This breakthrough in Finnish design, also changed glassware ranges led by Iittala in the 1950s and 1960s. A new kind of aesthetics and functionality affected Finnish glassware design while most other countries still used traditional, extensive glassware ranges. A simplified, modern design took over from cut crystal.
The legend of Iittala started to take shape
Each team member goes through years of intense training in the many areas of glass craftsmanship in order to learn the skills to create the vase. And yes, every single Aalto vase is unique.
The craftsmen of the Iittala glass factory have dedicated themselves to keeping the Iittala tradition alive. When the timing is just right, the craftsmen take hold of a pipe, begin to twirl, lift and blow it.
It is here where the everyday magic of Iittala takes place.
Iittala's design values are based on the progressive philosophy of our design pioneers. Visionary thinking by designers goes hand in hand with the knowledge and experience needed in the production of quality items.
This traditional but vivid cooperation continues to drive the Iittala product development today.
The names of Alvar and Aino Aalto have been connected to Iittala since the beginning. Alvar Aalto wanted to ‘free’ glass from geometric form and create an impression of organic, living forms. Aino and Alvar Aalto believed objects should be essential, beautiful, useful and democratically available to all. In their own words: ”The end user decides the use of an object”.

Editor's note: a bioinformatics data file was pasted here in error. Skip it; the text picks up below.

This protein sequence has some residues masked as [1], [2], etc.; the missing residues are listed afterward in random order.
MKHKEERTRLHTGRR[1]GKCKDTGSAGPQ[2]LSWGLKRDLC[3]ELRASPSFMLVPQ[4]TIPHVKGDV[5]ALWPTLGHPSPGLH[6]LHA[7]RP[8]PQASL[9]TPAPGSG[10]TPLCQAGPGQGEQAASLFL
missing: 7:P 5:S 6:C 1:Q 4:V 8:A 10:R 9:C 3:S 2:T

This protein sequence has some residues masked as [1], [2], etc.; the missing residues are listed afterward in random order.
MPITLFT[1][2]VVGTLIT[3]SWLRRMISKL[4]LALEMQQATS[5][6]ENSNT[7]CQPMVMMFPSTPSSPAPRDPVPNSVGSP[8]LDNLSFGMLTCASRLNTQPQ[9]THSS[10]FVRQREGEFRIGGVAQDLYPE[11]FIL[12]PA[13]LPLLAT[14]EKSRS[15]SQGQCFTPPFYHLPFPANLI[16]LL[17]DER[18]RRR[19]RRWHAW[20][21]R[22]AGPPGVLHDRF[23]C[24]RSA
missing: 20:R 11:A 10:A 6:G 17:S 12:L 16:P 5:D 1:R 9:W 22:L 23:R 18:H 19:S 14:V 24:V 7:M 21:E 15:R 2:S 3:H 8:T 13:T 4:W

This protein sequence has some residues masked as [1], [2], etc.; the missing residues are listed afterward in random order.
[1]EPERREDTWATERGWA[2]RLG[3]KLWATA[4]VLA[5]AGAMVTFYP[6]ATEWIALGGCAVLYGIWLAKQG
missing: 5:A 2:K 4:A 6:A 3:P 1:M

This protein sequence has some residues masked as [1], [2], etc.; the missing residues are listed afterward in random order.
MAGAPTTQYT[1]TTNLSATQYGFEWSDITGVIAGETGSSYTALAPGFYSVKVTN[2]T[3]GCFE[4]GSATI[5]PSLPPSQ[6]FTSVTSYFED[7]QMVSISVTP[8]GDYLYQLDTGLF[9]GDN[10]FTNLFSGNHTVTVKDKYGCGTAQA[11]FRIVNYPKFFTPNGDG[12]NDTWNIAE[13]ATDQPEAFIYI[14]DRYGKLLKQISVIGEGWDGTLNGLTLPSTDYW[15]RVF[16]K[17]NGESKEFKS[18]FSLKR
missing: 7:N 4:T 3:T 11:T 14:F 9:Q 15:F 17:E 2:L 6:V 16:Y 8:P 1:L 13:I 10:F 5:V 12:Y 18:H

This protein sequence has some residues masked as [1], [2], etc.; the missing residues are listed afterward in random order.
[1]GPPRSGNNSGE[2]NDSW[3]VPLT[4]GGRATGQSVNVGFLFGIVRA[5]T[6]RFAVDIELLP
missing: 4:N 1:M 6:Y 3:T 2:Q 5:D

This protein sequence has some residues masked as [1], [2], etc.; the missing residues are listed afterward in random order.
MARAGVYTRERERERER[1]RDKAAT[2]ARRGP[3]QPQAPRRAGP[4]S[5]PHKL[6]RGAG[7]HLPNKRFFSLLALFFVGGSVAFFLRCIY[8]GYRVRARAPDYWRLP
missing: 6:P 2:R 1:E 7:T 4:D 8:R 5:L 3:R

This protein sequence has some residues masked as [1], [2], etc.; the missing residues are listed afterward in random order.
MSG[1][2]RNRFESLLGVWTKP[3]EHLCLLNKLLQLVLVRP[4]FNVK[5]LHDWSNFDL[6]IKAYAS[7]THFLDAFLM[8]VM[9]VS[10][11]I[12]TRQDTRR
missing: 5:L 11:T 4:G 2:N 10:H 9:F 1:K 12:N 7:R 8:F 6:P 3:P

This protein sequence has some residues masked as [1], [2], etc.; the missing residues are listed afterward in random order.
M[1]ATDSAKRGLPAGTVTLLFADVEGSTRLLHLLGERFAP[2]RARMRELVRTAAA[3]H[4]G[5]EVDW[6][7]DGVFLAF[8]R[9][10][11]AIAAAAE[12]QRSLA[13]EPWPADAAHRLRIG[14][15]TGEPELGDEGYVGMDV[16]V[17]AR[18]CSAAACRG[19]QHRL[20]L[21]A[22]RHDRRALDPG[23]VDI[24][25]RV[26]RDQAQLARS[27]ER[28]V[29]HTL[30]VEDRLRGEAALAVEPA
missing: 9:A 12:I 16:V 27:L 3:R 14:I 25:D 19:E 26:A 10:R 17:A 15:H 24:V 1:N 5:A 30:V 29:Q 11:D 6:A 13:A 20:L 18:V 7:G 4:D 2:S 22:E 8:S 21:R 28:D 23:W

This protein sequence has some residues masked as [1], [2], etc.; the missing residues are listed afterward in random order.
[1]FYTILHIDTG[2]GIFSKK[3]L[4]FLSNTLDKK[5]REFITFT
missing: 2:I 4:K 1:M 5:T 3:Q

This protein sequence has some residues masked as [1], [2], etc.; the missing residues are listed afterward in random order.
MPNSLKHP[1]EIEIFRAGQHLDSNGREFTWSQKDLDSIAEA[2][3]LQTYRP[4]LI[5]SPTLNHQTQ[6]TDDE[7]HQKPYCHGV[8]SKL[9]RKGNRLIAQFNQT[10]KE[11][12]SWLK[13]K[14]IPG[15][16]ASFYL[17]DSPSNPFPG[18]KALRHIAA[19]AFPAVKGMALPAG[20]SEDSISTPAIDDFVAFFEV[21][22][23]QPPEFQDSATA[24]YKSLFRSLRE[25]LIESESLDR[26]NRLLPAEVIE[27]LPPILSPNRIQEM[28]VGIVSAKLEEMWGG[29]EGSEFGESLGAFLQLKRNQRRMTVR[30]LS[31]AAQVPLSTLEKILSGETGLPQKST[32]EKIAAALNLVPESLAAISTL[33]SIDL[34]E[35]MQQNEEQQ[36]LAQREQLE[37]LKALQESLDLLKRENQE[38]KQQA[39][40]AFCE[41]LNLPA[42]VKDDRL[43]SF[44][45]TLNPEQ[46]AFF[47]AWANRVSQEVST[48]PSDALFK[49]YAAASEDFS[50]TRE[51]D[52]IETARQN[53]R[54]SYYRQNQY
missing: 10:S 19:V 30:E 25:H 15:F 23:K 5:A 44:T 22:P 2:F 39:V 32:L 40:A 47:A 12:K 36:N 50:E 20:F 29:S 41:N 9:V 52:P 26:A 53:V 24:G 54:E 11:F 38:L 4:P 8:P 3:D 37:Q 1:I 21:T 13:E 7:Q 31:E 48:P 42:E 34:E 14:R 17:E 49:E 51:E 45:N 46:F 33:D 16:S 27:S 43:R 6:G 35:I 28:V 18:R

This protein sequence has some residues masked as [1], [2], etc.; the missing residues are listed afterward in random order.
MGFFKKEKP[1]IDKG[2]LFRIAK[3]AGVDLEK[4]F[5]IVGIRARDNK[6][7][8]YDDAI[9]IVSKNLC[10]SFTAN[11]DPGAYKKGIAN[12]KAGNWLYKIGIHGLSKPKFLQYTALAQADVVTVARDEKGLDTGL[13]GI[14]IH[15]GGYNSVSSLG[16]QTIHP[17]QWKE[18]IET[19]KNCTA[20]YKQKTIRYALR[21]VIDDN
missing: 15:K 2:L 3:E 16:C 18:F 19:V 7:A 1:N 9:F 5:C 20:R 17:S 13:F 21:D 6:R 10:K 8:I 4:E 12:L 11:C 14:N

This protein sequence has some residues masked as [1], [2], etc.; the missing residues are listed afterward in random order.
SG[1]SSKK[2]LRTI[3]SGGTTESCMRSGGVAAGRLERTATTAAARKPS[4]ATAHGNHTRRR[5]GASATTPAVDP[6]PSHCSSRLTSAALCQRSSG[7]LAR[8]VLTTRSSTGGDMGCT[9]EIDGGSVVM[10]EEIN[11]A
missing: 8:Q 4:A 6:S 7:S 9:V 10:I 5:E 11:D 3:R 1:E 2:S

The arrival of Tapio Wirkkala and Kaj Franck at Iittala revolutionized glass design, making it an important part of the golden era of Finnish design during the following decades.
Wirkkala is known as the versatile genius of design. His contribution to design includes everything from glass products to the design of banknotes and graphic art.
Franck had an extreme yet rational design philosophy based on three familiar basic shapes: a circle, a square, and a rectangle. He believed objects should be multifunctional and combinable and removed everything excessive from his designs, leaving only the essentials.
Timo Sarpaneva had an important role at Iittala. He was the one who designed the "i" logo, which still serves as the symbol of the company, master of many materials had "a rare ability to be mesmerized and to worship beauty".
The visionaries of today
We are proud of the fact that we continue to work with visionary and original designers while at the same time welcoming new designers from all over the world who share the same philosophy. Today’s and future designers create a continuity for our design heritage and build the future of Iittala.
When you look at designer Klaus Haapaniemi's illustrations you understand why he named his tableware Taika, which means magic in Finnish. Gradually, the fascinating design reveals its details and reminds you of childhood stories. His magical designs gradually reveal their details and layers of meaning to the viewer.
Our roots are in Finland. Come and visit our travel destinations and factories.
View the catalogue.
Enjoy flicking through our latest catalogue and be inspired by the collection.